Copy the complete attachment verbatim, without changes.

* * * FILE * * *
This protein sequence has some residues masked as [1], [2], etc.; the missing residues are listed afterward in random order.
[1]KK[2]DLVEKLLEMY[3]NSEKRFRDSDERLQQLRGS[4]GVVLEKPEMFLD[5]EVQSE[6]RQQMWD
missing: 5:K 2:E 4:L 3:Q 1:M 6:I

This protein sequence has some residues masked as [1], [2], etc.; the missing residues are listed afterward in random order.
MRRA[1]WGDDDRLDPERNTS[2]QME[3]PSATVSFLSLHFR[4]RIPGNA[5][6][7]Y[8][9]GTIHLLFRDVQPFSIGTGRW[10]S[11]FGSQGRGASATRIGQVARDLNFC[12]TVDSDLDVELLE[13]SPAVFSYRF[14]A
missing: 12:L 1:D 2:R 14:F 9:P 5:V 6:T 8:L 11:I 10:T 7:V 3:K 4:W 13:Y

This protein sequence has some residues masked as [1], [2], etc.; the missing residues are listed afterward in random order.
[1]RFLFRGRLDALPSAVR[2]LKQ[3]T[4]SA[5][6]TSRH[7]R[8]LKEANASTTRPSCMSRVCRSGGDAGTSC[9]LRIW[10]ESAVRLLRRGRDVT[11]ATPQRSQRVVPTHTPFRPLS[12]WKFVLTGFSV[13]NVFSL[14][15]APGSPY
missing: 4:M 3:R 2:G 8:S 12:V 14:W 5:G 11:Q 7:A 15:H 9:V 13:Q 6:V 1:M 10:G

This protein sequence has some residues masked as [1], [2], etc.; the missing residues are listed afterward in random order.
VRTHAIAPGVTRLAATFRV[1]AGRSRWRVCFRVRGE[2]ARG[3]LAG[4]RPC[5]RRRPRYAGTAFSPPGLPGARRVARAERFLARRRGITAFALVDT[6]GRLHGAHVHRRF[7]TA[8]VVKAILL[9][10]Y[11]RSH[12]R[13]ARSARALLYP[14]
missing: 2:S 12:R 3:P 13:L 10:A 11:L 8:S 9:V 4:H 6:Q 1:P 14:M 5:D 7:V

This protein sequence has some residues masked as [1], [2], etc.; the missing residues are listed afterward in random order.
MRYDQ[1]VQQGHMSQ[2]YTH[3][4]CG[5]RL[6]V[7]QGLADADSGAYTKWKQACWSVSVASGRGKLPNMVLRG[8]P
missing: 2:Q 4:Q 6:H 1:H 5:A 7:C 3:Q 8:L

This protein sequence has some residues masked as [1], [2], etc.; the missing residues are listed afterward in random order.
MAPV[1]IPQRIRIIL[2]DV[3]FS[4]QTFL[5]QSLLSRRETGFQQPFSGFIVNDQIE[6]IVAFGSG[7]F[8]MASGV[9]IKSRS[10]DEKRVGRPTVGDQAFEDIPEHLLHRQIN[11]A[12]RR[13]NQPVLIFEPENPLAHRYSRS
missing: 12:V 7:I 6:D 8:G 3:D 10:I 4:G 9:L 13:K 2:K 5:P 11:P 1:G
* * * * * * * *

This protein sequence has some residues masked as [1], [2], etc.; the missing residues are listed afterward in random order.
[1]KK[2]DLVEKLLEMY[3]NSEKRFRDSDERLQQLRGS[4]GVVLEKPEMFLD[5]EVQSE[6]RQQMWD
missing: 5:K 2:E 4:L 3:Q 1:M 6:I

This protein sequence has some residues masked as [1], [2], etc.; the missing residues are listed afterward in random order.
MRRA[1]WGDDDRLDPERNTS[2]QME[3]PSATVSFLSLHFR[4]RIPGNA[5][6][7]Y[8][9]GTIHLLFRDVQPFSIGTGRW[10]S[11]FGSQGRGASATRIGQVARDLNFC[12]TVDSDLDVELLE[13]SPAVFSYRF[14]A
missing: 12:L 1:D 2:R 14:F 9:P 5:V 6:T 8:L 11:I 10:T 7:V 3:K 4:W 13:Y

This protein sequence has some residues masked as [1], [2], etc.; the missing residues are listed afterward in random order.
[1]RFLFRGRLDALPSAVR[2]LKQ[3]T[4]SA[5][6]TSRH[7]R[8]LKEANASTTRPSCMSRVCRSGGDAGTSC[9]LRIW[10]ESAVRLLRRGRDVT[11]ATPQRSQRVVPTHTPFRPLS[12]WKFVLTGFSV[13]NVFSL[14][15]APGSPY
missing: 4:M 3:R 2:G 8:S 12:V 14:W 5:G 11:Q 7:A 15:H 9:V 13:Q 6:V 1:M 10:G

This protein sequence has some residues masked as [1], [2], etc.; the missing residues are listed afterward in random order.
VRTHAIAPGVTRLAATFRV[1]AGRSRWRVCFRVRGE[2]ARG[3]LAG[4]RPC[5]RRRPRYAGTAFSPPGLPGARRVARAERFLARRRGITAFALVDT[6]GRLHGAHVHRRF[7]TA[8]VVKAILL[9][10]Y[11]RSH[12]R[13]ARSARALLYP[14]
missing: 2:S 12:R 3:P 13:L 10:A 11:L 8:S 9:V 4:H 6:Q 1:P 14:M 5:D 7:V

This protein sequence has some residues masked as [1], [2], etc.; the missing residues are listed afterward in random order.
MRYDQ[1]VQQGHMSQ[2]YTH[3][4]CG[5]RL[6]V[7]QGLADADSGAYTKWKQACWSVSVASGRGKLPNMVLRG[8]P
missing: 2:Q 4:Q 6:H 1:H 5:A 7:C 3:Q 8:L

This protein sequence has some residues masked as [1], [2], etc.; the missing residues are listed afterward in random order.
MAPV[1]IPQRIRIIL[2]DV[3]FS[4]QTFL[5]QSLLSRRETGFQQPFSGFIVNDQIE[6]IVAFGSG[7]F[8]MASGV[9]IKSRS[10]DEKRVGRPTVGDQAFEDIPEHLLHRQIN[11]A[12]RR[13]NQPVLIFEPENPLAHRYSRS
missing: 12:V 7:I 6:D 8:G 3:D 10:I 4:G 9:L 13:K 2:K 5:P 11:P 1:G